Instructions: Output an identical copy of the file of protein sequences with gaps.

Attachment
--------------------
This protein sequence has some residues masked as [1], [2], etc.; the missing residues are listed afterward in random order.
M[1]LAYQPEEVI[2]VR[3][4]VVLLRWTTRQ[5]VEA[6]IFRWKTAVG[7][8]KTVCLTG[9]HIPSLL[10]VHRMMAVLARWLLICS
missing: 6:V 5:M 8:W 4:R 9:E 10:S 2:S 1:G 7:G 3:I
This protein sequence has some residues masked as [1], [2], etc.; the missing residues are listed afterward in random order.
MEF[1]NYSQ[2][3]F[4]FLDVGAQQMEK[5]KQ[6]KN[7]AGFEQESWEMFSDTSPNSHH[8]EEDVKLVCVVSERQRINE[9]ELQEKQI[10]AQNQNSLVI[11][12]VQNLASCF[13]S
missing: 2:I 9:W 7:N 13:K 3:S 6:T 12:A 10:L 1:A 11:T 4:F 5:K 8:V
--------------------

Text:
This protein sequence has some residues masked as [1], [2], etc.; the missing residues are listed afterward in random order.
M[1]LAYQPEEVI[2]VR[3][4]VVLLRWTTRQ[5]VEA[6]IFRWKTAVG[7][8]KTVCLTG[9]HIPSLL[10]VHRMMAVLARWLLICS
missing: 6:V 5:M 8:W 4:R 9:E 10:S 2:S 1:G 7:G 3:I
This protein sequence has some residues masked as [1], [2], etc.; the missing residues are listed afterward in random order.
MEF[1]NYSQ[2][3]F[4]FLDVGAQQMEK[5]KQ[6]KN[7]AGFEQESWEMFSDTSPNSHH[8]EEDVKLVCVVSERQRINE[9]ELQEKQI[10]AQNQNSLVI[11][12]VQNLASCF[13]S
missing: 2:I 9:W 7:N 13:K 3:S 6:T 12:A 10:L 1:A 11:T 4:F 5:K 8:V